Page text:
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Muni Bonds & Tax Reform: Where Things Stand Now

Timothy GroveAugust 24, 2018

Investments

Many of our clients are reliant on tax-free municipal bonds as an integral part of their portfolios and have expressed concern about the effect that the recently enacted tax reform (the Tax Cuts and Jobs Act of 2018) with its lowering of tax rates will have on the muni market.  There was much alarm in the financial world in late 2017 about a cataclysm in the muni market as a result of this tax reform.  However, at HFA, we continue to believe that muni bonds remain an essential long-term portfolio component for high bracket clients and the performance of the asset class so far this year bear this out.  According to Morningstar, the year-to-date return (as of 8/17/18) of the Bloomberg Barclays Muni Index is +0.18%, while the Bloomberg Barclays U.S. Aggregate (which is comprised of taxable bonds) has returned -1.10% for the same period.

Muni bonds are affected by changing interest rates just as taxable bonds are (when rates rise, prices fall) and we are certainly in a rising rate environment this year.  However, muni bond prices are affected by tax rates as well.  As I explained in this blog post, the income from municipal bonds is exempt from federal income tax, and may be exempt from state and local income taxes as well.  But this tax exemption comes with a price; yields on muni bonds are, as a rule, lower than the pre-tax yields on equivalent taxable bonds.  Therefore, muni bonds have an advantage over taxable bonds only at higher tax rates; the higher the tax rate, the more valuable muni bonds become when compared to equivalent taxable bonds.  Conversely, muni bonds are less advantageous at lower tax rates.  Under the tax reform, the top marginal rate for individuals and couples was reduced from 39.6% to 37.0%.  A more dramatic reduction to corporate rates went into effect-from 35% all the way down to 21%.  Corporations, especially banks and insurance companies, have traditionally been investors in muni bonds because of that 35% tax rate.  However, corporations comprise only about 25% of muni bond holders; the vast majority of muni bond investors are individuals.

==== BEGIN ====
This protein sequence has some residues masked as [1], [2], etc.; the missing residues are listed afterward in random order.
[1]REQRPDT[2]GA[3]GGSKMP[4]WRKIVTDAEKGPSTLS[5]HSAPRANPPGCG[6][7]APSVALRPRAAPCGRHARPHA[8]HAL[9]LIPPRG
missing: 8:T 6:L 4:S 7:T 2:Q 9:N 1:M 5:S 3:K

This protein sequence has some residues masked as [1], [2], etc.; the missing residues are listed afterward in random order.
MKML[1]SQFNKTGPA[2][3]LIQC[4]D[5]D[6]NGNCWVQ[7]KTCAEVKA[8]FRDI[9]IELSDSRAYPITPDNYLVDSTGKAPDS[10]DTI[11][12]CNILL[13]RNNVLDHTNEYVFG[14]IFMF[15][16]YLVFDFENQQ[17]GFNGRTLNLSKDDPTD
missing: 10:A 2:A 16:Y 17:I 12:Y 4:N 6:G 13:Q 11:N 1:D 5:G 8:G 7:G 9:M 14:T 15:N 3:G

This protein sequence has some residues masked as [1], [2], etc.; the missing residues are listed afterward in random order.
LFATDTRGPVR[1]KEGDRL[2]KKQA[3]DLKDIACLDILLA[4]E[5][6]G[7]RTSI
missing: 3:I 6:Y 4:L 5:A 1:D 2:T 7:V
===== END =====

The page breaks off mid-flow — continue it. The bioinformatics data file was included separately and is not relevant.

At first blush, one would think that these rate reductions would seriously crimp the demand for muni bonds, thus driving their prices down.  True, but as is usually the case when dealing with the tax code, the reality is far more complex.  While rates for individuals and couples were reduced and the standard deduction was greatly increased, the deduction for state and local taxes (known as the “SALT Deduction”) has been capped at $10,000.  For high bracket clients who itemize, especially those living in high-tax states, their state and local taxes (which includes income and real estate taxes) can easily exceed this cap by a large margin.  This amounts to a countervailing tax increase, which makes muni bonds more attractive to those taxpayers and has actually helped support demand.

An analysis of the effects of the Tax Cuts and Jobs Act of 2018 on the demand side of the muni market should not be performed without equal attention paid to effects of the Act on the supply side.  Prior to the implementation of the Act, municipal bond issuers were able to perform what was known as an advanced refunding.  Muni bonds often have a “call provision”, which stipulates that, after a certain period, the issuer may “call” or pay off the bond issue prior to maturity.  Similar to a homeowner refinancing a mortgage, this would enable the issuer to take advantage of lower interest rates as a new bond issue would be made at a lower rate with the proceeds being used to pay off the older, higher yielding bond issue.  An advanced refunding was a way for a muni issuer to refinance a bond issue before it is able to be called (by definition, at least 90 days prior to the earliest possible call date)A new bond issue would be made at a lower rate, but rather than being used to immediately retire the original bonds as would be done in a “call”, the proceeds would be placed in a trust and invested in Treasury securities which would mature at the same time the call provision went into effect and these proceeds would be used to retire the original bond issue.  Under the new tax reform, this practice has been abolished and that has substantially reduced the supply of muni bonds in 2018, thus providing support to prices.  In late 2017, there was a large spike in the muni supply as issuers rushed to perform advanced refundings before they could no longer do so.  Furthermore, in late 2017 it was rumored that the Act would rescind the tax exemption on private activity muni bonds (used to fund the construction of quasi-public facilities such as sports venues).  This did not come to pass but there was a rush to issue private activity munis that would have been issued in 2018 in late 2017, further reducing supply this year.

In conclusion, we continue to believe in using municipal bonds for clients in higher tax brackets and we perform a thorough analysis of each client’s individual situation to determine whether taxable or tax-exempt bonds should be used.  We take a measured, long-term view and believe that the muni market will prove resilient and continue to adjust and adapt in response to any short-term dislocations caused by the Tax Cuts and Jobs Act of 2018, much as it did after muni bond insurers went the way of the dinosaurs following the 2008-2009 financial crisis.

If you have any questions or would like additional information, please call our office at 610-651-2777.  We would be happy to talk through your specific situation.

Sources

Investment News Article 7-23-18
Forbes Article 1-23-18
CNBC Article 2-23-18
Kiplinger Article 2-18
NYL Investments Blog 7-26-18
Baird Article 7-18
Seeking Alpha 7-28-18
Lord Abbett Article 3-5-18
Bloomberg Article 12-15-17